The Budget night routine is becoming all too familiar. Lots of rhetoric, a few policy tweaks here and there but ultimately not much that is likely to move the dial on the economy, or the government’s financial position. This year was no different.
The realists will say a modest $3.4bn deterioration in the 2016/17 budget projection from the mid-year update is a pretty good outcome just a few months out from an election. The fiscal hawks would say that this government is not only ignoring a persistent fiscal weakness but has made it worse.
The economic reality is that the government is walking a fine line between timely budget repair, the political realities of an election year and being mindful not to disrupt the fragile economy that underpins the whole thing.
The reconciliation statement shows policy decisions have cost this year’s budget $3.1bn on top of a $0.8bn deterioration due to a weaker economy. This is minor pork barrelling in the scheme of things. The good news for those of us worried about where our government’s financial position is headed is that the Treasurer has got all this back in the out years. When compared to MYEFO this budget manages to tighten things up by $1.7 billion over the next four years.
This is not an irresponsible Budget. It maintains the existing strategy to return the government to balance over the four year forecast horizon, effectively confirming a fiscal consolidation that has the public sector contributing a lot less to economic growth than it has in the past.
The government is projecting real spending growth of 1.9% over the next four years. A tight ship indeed. That is considerably less than the expected overall rate of economic growth of 2.5% to 3%. The public sector is about a quarter of the economy. By increasing government spending by less than the overall economy means that the budget is holding economic growth back.
There is nothing significant in this budget that will meaningfully alter the outlook for the economy. It could be argued that fiscal policy for 2016/17 has been ‘eased’ by about 0.1 to 0.2 percentage points of GDP. This is about the same impact on the economy as today’s interest rate cut from the RBA, assuming it is largely passed onto commercial interest rates.
Taken together, we have seen a small boost to the economic outlook. But to put it in perspective, it is a boost that could easily be overwhelmed by changes in the global economy, shifts in consumer saving behaviour, or a change in lending standards from the major banks.
Households are everything
The Treasury’s economic forecasts look fine. There isn’t really another set of numbers they could put forward. They have assumed a gradual return to a new Australian macroeconomic “normalcy” by 2017/18. Real economic growth of 3%, nominal growth of 5%, wages just under 3% and inflation in the bottom half of the RBA’s target band. Employment growth of 1.75% is the best we should hope for, enough to keep the unemployment rate steady at 5.5%.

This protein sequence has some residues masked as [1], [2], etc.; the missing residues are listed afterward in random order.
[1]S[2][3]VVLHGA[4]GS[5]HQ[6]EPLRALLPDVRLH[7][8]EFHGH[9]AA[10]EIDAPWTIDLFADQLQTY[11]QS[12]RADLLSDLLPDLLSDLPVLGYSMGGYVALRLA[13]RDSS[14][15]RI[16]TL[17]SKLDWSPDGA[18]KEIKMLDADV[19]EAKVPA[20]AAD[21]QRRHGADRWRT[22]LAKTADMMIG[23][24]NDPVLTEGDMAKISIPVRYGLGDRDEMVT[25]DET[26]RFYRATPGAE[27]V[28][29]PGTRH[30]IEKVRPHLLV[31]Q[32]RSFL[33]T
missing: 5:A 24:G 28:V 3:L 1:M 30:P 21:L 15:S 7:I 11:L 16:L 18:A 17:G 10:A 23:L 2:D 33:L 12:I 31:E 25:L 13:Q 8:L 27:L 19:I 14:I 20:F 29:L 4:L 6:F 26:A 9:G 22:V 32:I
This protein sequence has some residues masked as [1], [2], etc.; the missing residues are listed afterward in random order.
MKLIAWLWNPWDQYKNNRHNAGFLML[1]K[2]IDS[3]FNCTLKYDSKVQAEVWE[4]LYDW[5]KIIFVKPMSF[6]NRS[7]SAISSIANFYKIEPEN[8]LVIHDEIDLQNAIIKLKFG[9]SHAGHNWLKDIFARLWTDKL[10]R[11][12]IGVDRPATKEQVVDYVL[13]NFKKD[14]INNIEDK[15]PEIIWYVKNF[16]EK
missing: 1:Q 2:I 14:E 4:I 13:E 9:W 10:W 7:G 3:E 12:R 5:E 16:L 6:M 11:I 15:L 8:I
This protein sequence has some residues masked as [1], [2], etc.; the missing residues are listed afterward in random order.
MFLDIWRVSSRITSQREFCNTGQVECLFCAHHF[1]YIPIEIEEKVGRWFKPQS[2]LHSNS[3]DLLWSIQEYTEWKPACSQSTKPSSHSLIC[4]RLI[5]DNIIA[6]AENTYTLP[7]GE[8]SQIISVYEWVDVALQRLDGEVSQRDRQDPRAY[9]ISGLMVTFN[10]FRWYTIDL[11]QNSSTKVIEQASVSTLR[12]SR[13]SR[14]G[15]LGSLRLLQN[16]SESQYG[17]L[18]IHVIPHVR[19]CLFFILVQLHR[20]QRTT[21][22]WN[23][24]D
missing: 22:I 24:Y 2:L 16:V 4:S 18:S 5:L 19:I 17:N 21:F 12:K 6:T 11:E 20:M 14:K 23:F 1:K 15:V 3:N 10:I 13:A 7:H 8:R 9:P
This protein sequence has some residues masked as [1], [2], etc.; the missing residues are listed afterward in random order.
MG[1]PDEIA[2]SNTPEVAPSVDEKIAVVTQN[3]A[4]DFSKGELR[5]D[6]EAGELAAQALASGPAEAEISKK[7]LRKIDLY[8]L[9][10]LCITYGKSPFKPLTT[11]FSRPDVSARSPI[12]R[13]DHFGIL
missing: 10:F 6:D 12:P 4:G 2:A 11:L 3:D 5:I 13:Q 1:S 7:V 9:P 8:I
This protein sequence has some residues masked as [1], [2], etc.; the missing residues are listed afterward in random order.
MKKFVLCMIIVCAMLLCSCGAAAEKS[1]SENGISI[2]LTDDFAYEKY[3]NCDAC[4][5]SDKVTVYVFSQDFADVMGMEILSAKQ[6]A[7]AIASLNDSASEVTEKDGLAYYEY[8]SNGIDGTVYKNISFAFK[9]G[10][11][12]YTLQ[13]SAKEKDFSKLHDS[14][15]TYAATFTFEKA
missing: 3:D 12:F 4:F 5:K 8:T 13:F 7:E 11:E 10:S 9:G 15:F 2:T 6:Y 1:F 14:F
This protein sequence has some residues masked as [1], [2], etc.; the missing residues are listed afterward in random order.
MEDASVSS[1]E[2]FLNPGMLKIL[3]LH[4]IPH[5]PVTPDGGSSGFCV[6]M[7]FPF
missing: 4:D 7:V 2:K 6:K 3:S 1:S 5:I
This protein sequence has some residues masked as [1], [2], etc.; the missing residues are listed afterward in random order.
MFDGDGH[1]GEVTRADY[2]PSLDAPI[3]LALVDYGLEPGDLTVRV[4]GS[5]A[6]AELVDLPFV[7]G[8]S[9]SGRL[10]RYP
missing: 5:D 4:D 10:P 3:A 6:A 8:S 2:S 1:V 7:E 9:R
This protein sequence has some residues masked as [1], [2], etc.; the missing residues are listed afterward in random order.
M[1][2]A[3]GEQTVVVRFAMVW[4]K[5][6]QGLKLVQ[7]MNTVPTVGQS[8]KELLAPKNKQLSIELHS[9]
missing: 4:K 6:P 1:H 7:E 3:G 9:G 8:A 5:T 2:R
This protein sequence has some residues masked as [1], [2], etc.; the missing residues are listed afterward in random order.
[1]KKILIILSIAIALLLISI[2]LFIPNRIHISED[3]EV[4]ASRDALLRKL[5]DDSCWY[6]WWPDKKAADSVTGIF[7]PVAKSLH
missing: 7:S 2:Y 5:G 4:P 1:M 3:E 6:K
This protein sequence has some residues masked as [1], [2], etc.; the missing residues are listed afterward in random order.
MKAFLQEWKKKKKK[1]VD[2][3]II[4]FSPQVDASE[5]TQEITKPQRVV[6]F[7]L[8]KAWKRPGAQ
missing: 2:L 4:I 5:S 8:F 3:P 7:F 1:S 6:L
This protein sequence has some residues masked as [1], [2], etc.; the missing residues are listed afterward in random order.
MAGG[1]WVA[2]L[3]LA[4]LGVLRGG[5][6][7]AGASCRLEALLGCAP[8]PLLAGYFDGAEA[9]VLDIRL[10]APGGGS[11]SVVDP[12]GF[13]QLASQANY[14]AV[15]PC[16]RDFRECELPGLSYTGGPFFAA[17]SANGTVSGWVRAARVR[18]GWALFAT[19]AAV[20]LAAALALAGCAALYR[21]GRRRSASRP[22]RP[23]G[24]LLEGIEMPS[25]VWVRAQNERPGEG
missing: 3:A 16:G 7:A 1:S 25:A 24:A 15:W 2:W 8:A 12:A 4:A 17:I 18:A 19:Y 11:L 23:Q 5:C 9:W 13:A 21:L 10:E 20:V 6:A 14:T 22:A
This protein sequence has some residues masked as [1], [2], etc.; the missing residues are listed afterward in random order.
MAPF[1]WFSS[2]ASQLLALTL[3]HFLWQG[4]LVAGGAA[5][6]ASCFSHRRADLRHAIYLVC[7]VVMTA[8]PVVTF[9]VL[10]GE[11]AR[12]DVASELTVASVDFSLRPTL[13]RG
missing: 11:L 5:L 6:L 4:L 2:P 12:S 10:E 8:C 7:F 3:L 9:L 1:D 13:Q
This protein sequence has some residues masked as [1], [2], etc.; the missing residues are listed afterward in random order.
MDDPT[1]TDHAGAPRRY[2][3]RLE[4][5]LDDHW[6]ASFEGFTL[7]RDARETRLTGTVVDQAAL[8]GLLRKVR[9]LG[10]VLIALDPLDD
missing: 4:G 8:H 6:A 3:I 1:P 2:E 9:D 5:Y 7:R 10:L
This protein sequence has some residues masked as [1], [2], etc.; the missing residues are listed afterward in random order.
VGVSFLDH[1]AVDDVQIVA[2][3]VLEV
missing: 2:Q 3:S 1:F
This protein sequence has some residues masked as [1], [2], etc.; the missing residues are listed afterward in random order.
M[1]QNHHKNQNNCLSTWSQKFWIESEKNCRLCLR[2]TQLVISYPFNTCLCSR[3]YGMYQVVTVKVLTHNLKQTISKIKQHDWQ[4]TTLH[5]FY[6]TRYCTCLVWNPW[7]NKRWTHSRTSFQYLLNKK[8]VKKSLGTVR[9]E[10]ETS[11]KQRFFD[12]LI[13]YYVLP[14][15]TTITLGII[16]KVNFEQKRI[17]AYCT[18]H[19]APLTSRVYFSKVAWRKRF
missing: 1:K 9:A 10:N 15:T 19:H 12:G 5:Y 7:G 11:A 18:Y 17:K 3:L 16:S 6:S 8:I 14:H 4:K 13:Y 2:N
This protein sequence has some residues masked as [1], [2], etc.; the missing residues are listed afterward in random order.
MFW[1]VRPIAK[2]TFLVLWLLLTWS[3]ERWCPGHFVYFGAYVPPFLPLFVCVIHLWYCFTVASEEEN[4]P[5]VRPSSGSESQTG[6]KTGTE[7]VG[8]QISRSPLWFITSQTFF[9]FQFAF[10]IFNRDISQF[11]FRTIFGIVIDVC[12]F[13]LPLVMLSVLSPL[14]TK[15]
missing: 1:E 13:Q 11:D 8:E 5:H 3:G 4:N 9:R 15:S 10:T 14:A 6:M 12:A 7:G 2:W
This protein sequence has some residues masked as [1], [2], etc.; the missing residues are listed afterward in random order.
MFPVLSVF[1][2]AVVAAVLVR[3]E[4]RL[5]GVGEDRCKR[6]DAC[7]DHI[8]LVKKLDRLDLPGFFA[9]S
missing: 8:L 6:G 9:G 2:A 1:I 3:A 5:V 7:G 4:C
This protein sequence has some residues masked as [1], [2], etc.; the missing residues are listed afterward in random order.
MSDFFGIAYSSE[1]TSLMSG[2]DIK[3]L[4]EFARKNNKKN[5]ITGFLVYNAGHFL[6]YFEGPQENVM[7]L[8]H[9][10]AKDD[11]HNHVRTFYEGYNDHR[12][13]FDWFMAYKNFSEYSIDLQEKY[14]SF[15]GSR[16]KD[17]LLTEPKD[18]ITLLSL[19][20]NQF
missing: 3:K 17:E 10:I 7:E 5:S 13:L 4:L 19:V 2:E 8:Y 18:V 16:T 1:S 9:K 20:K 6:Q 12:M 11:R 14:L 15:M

None of these economic projections are bold or ambitious. They are a sensible, middle-of-the-road set of economic forecasts that reflects a cautious optimism. They are very dull – boring, even.
The main weakness in the forecasts is the assumption that a sizeable fall in the household saving rate will keep consumption growth at 3% each year over the forecast horizon. This solid rate of household consumption growth underpins the whole set of economic forecasts and by extension, the budget.
If households decide to hold the saving rate steady at around 8% over the next three years, then the economy will fail to pick up its pace of growth and we can kiss any prospect of a budget surplus goodbye.
Waiting for the ‘new normal’ that may not arrive
This is the real risk to the budget and indeed, the government’s financial position: that the economy does not return to some idea of normal as represented by the Treasury’s forecast. What happens if the economy continues to struggle? Right now the two largest state economies, NSW and Victoria, are booming. Excluding mining and some parts of the manufacturing sector, one could argue that economic activity in Australia is about as strong as we could reasonably expect.
The foundation of the whole budget strategy is that the Australian economy is temporarily experiencing a transition period from mining boom to some “new normal”, in which recent fragilities will soon pass and the economy will be stronger and more robust – at some stage in the future. The government’s fiscal policy must nurture the economy through this period of vulnerability.
This may not be how it plays out.
If the non-mining economy slows over the next two years as the housing cycles turns down and the world economy remains fragile, we cannot expect the government’s forecasts to come to pass. A major global economic downturn and all bets are off. Australia will be stuck with a budget deficit of between 1% and 2% of GDP.
Australia’s overall state and federal government net debt is currently projected to get to 23% of GDP in a few years’ time. Rating agencies and investors think a level of 30% would be a concern, given the high levels of debt in the private sector. The current budget projections suggest we have little room for error, particularly if the government wants to provide some economic stimulus through the next economic downturn.
As has been the case for much of the post-GFC era, the Government’s finances remain vulnerable to economic disappointment. Economic disappointment seems to be the new normal. This means we are going to be stuck with a budget deficit for some time yet.
Warren Hogan has been an economist and financial market strategist for 21 years and is the former Chief Economist of ANZ Bank.
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